'Onboard' New Nurses to Prevent Them from Jumping Ship

  1. Rebecca Hendren, for HealthLeaders Media, September 7, 2010

    I've been thinking about new graduate nurses a lot recently. In my conversations with managers and educators, we talk about ways they are training new grads at their organizations and their greatest concerns. Their two top priorities are to ensure new nurse competency and to "onboard" the new staff to their organization....

    Full story here:
    http://www.healthleadersmedia.com/pa...m-Jumping-Ship
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  2. 21 Comments

  3. by   NurseSuzann
    Thats a great policy, I wish more facilities would follow it
  4. by   mariahas4kids
    I have found that most residency programs are just for new grads or nurses with 1 year or less of experience. I feel they need to be more open to nurses trying to get into a new area - med surg to nursery etc. It is not enough to be an experienced nurse, you have to have the right experience to get a job. Heaven forbid if you are not considered a new grad, yet are trying to find a job.
  5. by   NurseSuzann
    That is also true, improvements are needed all around, because sometimes people want to change specialties and they should be able to transition with some dedication and continuing ed, but from what I've heard its hard once you're "pegged"
  6. by   Rook
    Hospitals have already tackled this problem. Its actually very simple. By not hiring new grads there is no reason to adopt policies to retain them.
  7. by   Boston-RN
    ummm....although I think new grads are tough to train and retain....if an organization doesn't make the effort, then who is to support the remaining staff during vacations, PTO, LOA, retirement, career changes and the rest of the inevitible?? new grads are necessary in all careers, not just nursing, that to me is kind of an obvious statement.
  8. by   BeANurse2010
    What about Sub-Acute in a Nursing Home? Great experience...always on your toe's and a lot to learn!! Never a dull moment!! Either that or a Re-hab Facility. The jobs are available all though the pay might just be average!!
  9. by   elprup
    Quote from Rook
    Hospitals have already tackled this problem. Its actually very simple. By not hiring new grads there is no reason to adopt policies to retain them.
    Exactly!
  10. by   kasendamiles86
    Quote from BeANurse2010
    What about Sub-Acute in a Nursing Home? Great experience...always on your toe's and a lot to learn!! Never a dull moment!! Either that or a Re-hab Facility. The jobs are available all though the pay might just be average!!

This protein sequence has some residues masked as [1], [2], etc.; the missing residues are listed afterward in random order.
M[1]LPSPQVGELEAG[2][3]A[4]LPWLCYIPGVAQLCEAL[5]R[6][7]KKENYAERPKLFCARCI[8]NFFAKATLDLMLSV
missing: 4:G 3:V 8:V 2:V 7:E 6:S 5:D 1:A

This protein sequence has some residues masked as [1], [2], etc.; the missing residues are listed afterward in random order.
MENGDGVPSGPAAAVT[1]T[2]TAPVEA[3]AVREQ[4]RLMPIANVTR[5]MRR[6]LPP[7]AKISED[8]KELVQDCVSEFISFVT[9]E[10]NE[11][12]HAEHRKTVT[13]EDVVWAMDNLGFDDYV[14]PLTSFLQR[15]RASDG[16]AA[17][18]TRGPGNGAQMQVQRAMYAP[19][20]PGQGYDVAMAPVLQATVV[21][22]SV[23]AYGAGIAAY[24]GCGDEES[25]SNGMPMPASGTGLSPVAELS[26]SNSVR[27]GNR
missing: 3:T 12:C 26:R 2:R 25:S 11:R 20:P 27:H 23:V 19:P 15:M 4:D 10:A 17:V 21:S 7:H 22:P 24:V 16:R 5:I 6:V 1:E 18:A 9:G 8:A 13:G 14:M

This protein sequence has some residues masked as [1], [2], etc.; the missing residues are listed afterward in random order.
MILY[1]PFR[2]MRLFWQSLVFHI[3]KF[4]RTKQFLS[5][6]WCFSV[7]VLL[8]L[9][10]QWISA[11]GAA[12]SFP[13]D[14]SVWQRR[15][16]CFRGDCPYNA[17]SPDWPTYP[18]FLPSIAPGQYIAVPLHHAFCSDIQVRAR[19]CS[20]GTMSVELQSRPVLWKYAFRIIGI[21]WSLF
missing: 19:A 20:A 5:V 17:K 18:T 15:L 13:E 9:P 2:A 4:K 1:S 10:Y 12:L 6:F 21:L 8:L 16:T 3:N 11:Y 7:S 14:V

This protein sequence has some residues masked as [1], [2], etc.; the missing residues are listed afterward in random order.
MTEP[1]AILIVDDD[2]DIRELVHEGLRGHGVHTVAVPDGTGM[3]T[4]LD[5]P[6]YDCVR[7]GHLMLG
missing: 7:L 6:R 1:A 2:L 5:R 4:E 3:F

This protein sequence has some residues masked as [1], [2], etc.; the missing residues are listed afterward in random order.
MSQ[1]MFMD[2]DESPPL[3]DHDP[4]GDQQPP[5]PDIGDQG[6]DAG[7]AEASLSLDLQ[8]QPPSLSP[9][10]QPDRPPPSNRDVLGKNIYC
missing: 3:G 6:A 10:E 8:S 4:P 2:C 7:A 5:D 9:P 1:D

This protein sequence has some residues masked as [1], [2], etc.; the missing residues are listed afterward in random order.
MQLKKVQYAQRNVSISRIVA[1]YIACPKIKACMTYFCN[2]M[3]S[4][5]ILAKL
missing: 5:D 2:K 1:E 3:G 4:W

^^^^^^"pay" part.... When I worked in a facility as a new grad rehab etc, I made the same if not more than my friends who worked in hospitals...No biggie but I don't think that part is true, or maybe it depends on the state.
  11. by   Not_A_Hat_Person
    Quote from BeANurse2010
    What about Sub-Acute in a Nursing Home? Great experience...always on your toe's and a lot to learn!! Never a dull moment!! Either that or a Re-hab Facility. The jobs are available all though the pay might just be average!!
    Between the lack of support and the high patient:nurse ratios, a nursing home can be a very dangerous place for a new grad. Nursing homes in my area aren't interested in new grads.
  12. by   d'cm
    A problem I have encountered is that when the new nurse is in the "shock phase" her/his superiors aren't "on board" with the program and they salt the wounds which severs any emotional ties the newbie was developing -> newbie overboard! (if not immediate and actual, the "feeling" is still there).
  13. by   BeANurse2010
    O.K. Several Idea...do some jobs at like big hospitals in a LPN or M.A. capability. It gets you in the door. You get to work in a hospital environment...and when you totally prove yourself they will offer you the RN postion. Good Luck!!
  14. by   jamielynne083
    My first job as a new graduate was at a nursing home/rehab facility and I'm glad. great experience and yes it does keep me on my toes! But I can see where it might not be a good option for a new grad. I really think I lucked out and found a great place to work where EVERYONE was there for me if I needed anything or had a question. I started and still currently work on the re-hab unit. But I see older nurses who have worked in a hospital their whole career really struggle with the nurse/pt. ratio. So I'm glad I have the experience.

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'Onboard' New Nurses to Prevent Them from Jumping Ship